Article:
Lena Waithe covers April ‘Vanity Fair’ Magazine

I love this cover of writer, actress, and producer extraordinaire Lena Waithe. I bet this cover will touch many lives. Seeing a image of a beautiful talented black woman who looks real and knows who she is. Lena made history by being the first black woman to win an Emmy for Outstanding Writing in a Comedy Series (for the Netflix hit Master of None,) creating the new Showtime hit series The Chi and co-starring in Steven Spielberg’s upcoming film Ready Player One.

Lena on the cover is so refreshing. We often only see a certain kind of beauty of major magazines, but I believe this cover will be much more impactful on its readers and young people. They will see you can be who you are and be great.

Here are some excerpts for Lena Waithe:

Growing up, I leaned into books, finding small parts of myself in the writings of Mildred Taylor, Audre Lorde, Virginia Hamilton, and Walter Dean Myers. Lena, meanwhile, found her mentors on the screen in the comedy writing of Susan Fales-Hill (A Different World, Suddenly Susan), Yvette Lee Bowser (Living Single, Lush Life, Black-ish), and Mara Brock Akil (Moesha, Girlfriends, Being Mary Jane). “They didn’t get their shine,” she says of these early black women in comedy. “They were constantly banging on the doors.” In contrast, she says, “I rolled up and all I had to do was tip it and walk through.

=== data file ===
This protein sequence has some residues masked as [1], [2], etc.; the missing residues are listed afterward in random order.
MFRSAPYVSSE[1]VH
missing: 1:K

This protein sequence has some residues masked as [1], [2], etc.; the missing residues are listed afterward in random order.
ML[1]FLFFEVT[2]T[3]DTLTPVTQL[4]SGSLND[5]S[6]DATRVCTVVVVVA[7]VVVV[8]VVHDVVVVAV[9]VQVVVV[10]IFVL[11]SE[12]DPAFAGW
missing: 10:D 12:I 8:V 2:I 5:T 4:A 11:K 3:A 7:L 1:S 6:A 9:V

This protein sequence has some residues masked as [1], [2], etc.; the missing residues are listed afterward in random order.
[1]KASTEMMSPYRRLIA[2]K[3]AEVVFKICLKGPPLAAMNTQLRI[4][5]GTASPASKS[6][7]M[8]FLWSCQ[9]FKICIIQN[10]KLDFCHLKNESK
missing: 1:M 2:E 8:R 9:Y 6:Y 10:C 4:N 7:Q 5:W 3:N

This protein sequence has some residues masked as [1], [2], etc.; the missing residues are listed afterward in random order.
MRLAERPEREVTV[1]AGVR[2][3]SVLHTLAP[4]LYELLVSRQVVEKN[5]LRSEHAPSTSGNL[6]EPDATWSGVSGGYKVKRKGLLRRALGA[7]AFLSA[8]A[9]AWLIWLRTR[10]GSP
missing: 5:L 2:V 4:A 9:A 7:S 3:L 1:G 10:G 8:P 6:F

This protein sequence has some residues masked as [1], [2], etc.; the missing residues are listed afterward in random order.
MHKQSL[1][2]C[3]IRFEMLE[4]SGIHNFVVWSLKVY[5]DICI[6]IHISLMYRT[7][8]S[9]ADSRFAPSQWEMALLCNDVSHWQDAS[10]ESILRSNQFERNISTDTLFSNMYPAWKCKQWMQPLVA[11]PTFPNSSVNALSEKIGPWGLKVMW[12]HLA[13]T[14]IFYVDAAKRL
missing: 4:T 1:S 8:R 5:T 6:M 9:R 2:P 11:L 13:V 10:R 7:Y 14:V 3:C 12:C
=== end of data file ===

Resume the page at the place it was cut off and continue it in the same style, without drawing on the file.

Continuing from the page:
“Being black and gay, having dreadlocks, having a certain kind of swag, and dressing the way I do,” she explains, she is sometimes told by certain well-meaning admirers or fashion wannabes, “ ‘That’s dope, you’re cool.’ I don’t feel validated by that. . . . I don’t want to be White. I don’t want to be straight. I don’t want to blend in. . . . I try to wear queer designers who happen to be brown and makin’ shit.”

“The hardest thing about being a black writer in this town is having to pitch your black story to white execs,” she says. “Also, most of the time when we go into rooms to pitch, there’s one token black executive that sometimes can be a friend and sometimes can be a foe. I wonder if they think it makes me more comfortable, if that makes me think that they’re a woke network or studio because they’ve got that one black exec. It feels patronizing. I’m not against a black exec. I want there to be more of them.”

Click link to read full story:


Kudos to the new editor in chief Radhika Jones for thinking and going big with Lena on the cover.

Ms. Culture Keeper-

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